A little while ago I blogged about Oregon Legislative Counsel claiming copyright over their revised statute laws and asking sites... View ArticleContinue reading
Last week John Wonderlich posted about the ongoing story of the GAO giving exclusive rights to digitalize legislative histories to Thomson West on the Open House Project blog. The government entering a deal with a private company and giving them exclusive rights to public documents creates a situation where the whole point of digitalization is lost. When large amounts of documents are available on the internet in easy to download formats it’s supposed to increase public access but this situation has the opposite effect. Unfortunately this problem isn’t exclusive to the federal government.
“The State of Oregon is sending out cease and desist letters to sites like Justia and Public.Resource.Org that have been posting copies of
laws, known as the Oregon Revised Statutes. Oregon
back two letters. The first reviews the law and explains to the Legislative Counsel why their assertion of copyright over the state statutes is particularly weak, from both a common law perspective and from their own enabling legislation.” Oregon
Malamud goes on to state that Thomson West has also made copies of these statutes but haven’t received cease and desist letters from
For far too long, getting access to important documents has meant having a very expensive subscription to an exclusive service. This has held true across disciplines, including politics, law, and academia. The Internet is starting to change this, lowering the cost of storing and transferring information to nearly nothing. With the help of pioneers like Carl Malamud and Lawrence Lessig, essential information -- whether governmental, academic, legal, or scientific -- is being freed from the boundaries set by traditional publishers, whose role as information stewards has too often ignored the interests of the general public, and served the needs of paying specialists.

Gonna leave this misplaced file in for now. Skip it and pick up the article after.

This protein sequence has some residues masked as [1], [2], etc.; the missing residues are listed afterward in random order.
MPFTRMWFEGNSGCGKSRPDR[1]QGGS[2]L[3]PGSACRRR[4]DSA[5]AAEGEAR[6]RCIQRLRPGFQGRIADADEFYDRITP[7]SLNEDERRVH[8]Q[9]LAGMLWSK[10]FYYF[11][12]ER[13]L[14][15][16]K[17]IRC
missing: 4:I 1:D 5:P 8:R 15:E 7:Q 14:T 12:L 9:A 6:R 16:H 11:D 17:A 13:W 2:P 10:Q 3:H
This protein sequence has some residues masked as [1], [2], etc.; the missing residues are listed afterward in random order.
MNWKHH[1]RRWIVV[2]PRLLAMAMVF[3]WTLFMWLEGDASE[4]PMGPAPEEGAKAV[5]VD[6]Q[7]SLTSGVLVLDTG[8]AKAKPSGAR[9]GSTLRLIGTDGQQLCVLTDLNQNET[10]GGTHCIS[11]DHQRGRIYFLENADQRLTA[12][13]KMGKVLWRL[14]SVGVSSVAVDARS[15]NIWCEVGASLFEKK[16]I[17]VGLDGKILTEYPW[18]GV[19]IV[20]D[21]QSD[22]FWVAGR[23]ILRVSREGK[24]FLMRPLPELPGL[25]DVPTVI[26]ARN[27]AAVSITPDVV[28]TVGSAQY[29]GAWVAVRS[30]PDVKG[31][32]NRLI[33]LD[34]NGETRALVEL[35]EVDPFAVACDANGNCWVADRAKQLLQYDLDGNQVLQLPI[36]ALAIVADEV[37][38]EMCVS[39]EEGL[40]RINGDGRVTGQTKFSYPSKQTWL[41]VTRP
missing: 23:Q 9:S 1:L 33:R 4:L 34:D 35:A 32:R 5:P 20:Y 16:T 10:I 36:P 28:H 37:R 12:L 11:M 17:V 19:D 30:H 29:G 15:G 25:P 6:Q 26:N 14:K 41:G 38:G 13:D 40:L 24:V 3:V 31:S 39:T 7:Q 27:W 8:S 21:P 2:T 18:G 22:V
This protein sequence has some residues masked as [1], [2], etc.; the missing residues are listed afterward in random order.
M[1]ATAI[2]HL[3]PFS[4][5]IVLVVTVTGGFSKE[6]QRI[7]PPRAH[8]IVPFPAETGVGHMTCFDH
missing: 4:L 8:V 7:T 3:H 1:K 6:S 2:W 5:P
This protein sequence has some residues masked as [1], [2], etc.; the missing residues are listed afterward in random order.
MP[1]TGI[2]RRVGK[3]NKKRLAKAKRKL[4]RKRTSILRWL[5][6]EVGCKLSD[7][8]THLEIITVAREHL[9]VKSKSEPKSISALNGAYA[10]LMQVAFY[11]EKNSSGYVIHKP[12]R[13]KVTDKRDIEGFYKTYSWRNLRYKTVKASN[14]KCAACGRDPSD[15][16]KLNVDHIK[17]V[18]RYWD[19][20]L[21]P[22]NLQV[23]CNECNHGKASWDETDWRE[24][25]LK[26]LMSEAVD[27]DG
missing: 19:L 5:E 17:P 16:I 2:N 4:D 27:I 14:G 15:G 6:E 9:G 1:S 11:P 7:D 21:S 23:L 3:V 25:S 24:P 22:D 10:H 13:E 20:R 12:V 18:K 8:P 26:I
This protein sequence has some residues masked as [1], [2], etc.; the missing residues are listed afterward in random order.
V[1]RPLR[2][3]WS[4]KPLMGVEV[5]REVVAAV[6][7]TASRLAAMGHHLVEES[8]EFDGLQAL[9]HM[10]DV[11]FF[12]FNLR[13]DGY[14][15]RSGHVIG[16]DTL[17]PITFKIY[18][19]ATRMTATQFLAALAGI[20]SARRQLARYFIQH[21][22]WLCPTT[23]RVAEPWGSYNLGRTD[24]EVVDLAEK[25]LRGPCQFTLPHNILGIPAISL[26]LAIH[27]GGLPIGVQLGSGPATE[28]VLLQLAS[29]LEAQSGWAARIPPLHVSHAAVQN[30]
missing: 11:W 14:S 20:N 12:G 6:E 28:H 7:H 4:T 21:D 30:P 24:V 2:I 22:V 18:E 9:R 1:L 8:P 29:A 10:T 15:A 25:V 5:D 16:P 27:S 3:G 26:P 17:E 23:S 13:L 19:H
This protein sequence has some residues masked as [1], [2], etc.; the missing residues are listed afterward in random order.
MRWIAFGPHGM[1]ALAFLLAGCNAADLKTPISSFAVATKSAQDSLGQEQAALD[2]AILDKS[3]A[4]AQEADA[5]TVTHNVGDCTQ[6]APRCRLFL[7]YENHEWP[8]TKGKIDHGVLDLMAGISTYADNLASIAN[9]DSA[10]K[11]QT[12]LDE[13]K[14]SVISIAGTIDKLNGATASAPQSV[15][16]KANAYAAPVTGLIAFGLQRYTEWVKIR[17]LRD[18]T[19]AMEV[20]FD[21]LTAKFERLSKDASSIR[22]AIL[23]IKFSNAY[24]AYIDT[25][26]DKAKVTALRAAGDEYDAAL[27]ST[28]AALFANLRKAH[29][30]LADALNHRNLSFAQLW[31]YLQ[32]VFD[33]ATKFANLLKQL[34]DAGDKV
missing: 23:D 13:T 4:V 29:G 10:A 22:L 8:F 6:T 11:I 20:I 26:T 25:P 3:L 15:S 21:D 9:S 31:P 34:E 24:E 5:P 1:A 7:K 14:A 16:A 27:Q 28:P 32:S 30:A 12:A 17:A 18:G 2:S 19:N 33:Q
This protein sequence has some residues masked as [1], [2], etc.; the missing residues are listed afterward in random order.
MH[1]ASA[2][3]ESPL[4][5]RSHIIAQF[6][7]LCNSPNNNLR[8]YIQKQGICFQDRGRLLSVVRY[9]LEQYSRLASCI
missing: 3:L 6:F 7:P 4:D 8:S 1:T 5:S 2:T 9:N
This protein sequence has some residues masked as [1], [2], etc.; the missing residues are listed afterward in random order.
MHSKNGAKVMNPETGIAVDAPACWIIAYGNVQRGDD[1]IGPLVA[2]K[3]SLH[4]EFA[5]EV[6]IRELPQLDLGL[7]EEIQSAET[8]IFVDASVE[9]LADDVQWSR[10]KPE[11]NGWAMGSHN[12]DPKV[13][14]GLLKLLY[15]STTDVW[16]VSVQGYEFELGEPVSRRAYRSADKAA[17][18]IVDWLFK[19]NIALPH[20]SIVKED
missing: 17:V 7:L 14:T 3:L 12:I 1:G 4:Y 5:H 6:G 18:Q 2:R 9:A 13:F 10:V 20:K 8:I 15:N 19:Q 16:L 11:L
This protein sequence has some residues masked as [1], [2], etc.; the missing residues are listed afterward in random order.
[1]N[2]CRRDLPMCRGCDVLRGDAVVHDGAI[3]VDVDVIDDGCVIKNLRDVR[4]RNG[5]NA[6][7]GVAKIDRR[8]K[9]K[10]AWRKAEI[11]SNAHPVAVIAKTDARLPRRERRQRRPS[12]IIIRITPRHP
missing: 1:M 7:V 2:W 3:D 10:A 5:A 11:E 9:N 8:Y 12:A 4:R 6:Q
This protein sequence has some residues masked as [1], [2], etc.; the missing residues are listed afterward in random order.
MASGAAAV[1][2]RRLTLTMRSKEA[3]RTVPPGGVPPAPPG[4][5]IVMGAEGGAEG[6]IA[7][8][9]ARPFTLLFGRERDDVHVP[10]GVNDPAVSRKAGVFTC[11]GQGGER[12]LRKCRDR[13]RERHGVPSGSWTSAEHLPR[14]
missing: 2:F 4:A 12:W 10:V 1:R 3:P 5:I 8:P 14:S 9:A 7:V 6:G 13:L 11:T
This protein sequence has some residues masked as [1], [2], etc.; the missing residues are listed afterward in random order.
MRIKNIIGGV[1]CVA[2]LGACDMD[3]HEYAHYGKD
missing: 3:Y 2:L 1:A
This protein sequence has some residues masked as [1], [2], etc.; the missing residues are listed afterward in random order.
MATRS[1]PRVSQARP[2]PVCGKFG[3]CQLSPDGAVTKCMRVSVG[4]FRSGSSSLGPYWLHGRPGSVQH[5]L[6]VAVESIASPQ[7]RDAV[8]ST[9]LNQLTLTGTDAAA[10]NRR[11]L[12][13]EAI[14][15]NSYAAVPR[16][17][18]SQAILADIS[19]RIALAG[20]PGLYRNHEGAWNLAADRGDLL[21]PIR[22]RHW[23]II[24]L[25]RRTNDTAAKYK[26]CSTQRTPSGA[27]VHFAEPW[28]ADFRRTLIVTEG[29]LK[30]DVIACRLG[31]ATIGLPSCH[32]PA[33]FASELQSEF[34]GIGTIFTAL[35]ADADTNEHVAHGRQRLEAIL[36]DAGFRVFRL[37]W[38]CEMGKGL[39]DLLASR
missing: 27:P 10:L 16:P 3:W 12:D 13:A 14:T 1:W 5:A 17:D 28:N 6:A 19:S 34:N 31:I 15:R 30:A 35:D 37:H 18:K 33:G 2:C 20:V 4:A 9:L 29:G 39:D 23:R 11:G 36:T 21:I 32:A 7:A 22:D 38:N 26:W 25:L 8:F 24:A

(Disclosure: I'm happy to say that Professor Lessig is on Sunlight's Advisory Board, and Public.Resource.org is a Sunlight grantee.) (more)
From O’Reilly Radar on Sunday and the New York Times, it looks like Carl Malamud’s been busy, this time working to get legal decisions released into the public domain. As Tim O’Reilly notes, Carl has a great track record in asserting the public-nature of public information, by digitizing large amounts of information normally accessed under a fee or other limitation, and then releasing it into the public domain to force the issue.
Both pieces cited above provide extensive background on Carl’s work, including information about his recent success in getting four congressional committees to upload high resolution video for public consumption, helping move toward one of the Open House Project goals: free and open video access to digitized congressional hearings and floor activity.